I’m writing this tonight from my desk in my living room/office while eating dinner. It’s been that sort of weekend. Not bad, but gone too quickly. My desk sits in front of a window and from it I can see the people in the apartments across the street, in their kitchens or dining room or hybrid spaces like mine. I know they can see me too.
Do neighbors in NYC wave to each other? Or do we politely pretend we don’t have windows into each other’s lives?
I was going to talk about my writing this week, but honestly, works-in-progress are not very interesting to talk about because it’s usually the same update week after week: Still writing and still revising. So I’ll just say that one delightful surprise was getting the Long List Anthology, Volume 8 in the mail! This has my story “Questions Asked in the Belly of the World” as well as many other amazing pieces published in 2021. As a reader, I alway really enjoyed this anthology series.
It’s that time of year again and I’m not talking about the holidays, though I’m excited for American Thanksgiving next week. (Four day weekend and homemade cranberry sauce!) Award season for the science fiction, fantasy, and horror community has begun, and it’s good practice to post a year end round up of your work and where to find it.
Also, since Twitter seems on the verge of collapse, I thought I’d mention that you can find me on Mastodon at @firstname.lastname@example.org.
Also, I’m hoping to post on this blog weekly.
Okay, onto the stories. It’s been a bit of a rocky year for me in terms of writing, but three stories of mine were published and in some excellent venues.
Published March 2022 in Beneath Ceaseless Skies. 7,600 words (novelette)
“It should be noted here, at the beginning of the record, that the decision to invite such an esteemed and unknowable entity was not made lightly nor without a great deal of heated debate among the crew. [Addition: Upon reflection, Pilot Uma and Navigator Wilson conducted most of the debate and, ultimately, made the decision. The events that followed could have perhaps been avoided had they sought wider counsel.] However, it was agreed by all that the potential results were worth the risk. The crew was eager to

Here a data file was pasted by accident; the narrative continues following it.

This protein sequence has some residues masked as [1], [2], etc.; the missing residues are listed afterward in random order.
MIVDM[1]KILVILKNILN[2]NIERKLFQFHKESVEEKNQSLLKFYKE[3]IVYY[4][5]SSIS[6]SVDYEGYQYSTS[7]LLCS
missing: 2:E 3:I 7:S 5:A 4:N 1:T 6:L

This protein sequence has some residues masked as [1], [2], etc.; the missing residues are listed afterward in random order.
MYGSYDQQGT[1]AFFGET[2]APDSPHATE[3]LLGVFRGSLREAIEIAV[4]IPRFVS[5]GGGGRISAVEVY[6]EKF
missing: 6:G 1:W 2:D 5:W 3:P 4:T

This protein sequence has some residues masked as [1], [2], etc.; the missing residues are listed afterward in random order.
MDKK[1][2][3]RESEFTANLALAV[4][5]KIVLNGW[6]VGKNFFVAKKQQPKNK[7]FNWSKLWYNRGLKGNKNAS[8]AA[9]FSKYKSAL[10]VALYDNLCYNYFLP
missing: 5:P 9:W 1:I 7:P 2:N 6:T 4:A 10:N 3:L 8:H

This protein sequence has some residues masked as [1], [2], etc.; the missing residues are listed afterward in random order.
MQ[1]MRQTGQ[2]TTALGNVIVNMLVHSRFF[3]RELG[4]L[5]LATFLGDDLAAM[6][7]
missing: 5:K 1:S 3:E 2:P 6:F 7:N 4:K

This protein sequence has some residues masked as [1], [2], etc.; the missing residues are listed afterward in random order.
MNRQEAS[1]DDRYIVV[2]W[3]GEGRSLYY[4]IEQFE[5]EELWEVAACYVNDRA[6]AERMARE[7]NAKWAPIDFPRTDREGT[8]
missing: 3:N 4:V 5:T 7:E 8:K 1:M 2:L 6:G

Published January 2022 in Slate Magazine. 7,000 words (short story)
“The open road is just potholes and misery, but Sabrina loves it anyway. Not that she has anything against the national train system, trains are great. But it’s the challenge, the potential to rebuild everything, that has her doing final checks on Gran’s old Jeep at the starting line of the Great American Road Race.
Not that Gran would’ve recognized her beloved car.”
Published June 2022 in the Bridge to Elsewhere Anthology. 4,000 words (short story)
“Tessa rubbed her face. Click, click went her teeth, but now, her only accompaniment was the ship’s deep hum. The junkyard man had warned her she was on borrowed time with The Castaway when she’d bought it, but there was something, something that Tessa couldn’t quite name, that whispered, Don’t give up on the ship. Not yet“
That’s it! What have you read this year that you’ve loved? Have you published something that you’re proud of? Please feel free to leave a comment!
Things have been quiet on this blog for a while, but then again, life has been fairly quiet since I started quarantining mid-March. I’ve been writing. Slowly. But I’ve also been taking time to take care of myself. (Lots of walks, yoga, good cooking, and books.)
Which is all to say, that I do have some news to share today. I’m excited to say I have a story in the Weird Dream Society anthology! What’s particularly exciting about this project is that it’s a charity anthology benefiting RAICES. And it’s available for pre-order right now. It contains many, many amazing writers and benefits a fantastic organization. It also has a reprint of my story “They Said the Desert” with was originally published in Beneath Ceaseless Skies!
That’s it for now. I hope you are all safe and healthy and finding some time to do the things you love.
It’s that time of year again where writers and readers start looking back at what’s been published in the last 12 months. I think I say this every year, but I really mean it this time: 2019 was an INCREDIBLE year for me in terms of publishing. I had 6 short stories come out in professional markets and my first nonfiction essay, as well as a handful of reprints.
Here’s the list. Some stories have an audio version too. They can be found at the link.
The lakeside painter is lying, but no one seems to care.
It’s a beautiful lie, even Elodie will admit that. There are two lovers on the pier with the painter, sitting for their portrait, and she’s honest about the way the light of the setting sun catches their hair, the way the breeze ripples their clothes, how they lean into each other. She gets so many details right that even Elodie doesn’t notice what’s missing at first.
I lost my favorite fingers as I was walking to the library. Spotting it first from the corner of my eye, I glanced down. A gasp seized up in my throat. Instead of the long, beautiful, expertly manicured prosthetics that Sonya made me, there were ten empty nubs. And the grief I’d been carrying these last few months grew heavier
Team Work – Fireside Magazine (with an audio version available) – 1,000 words.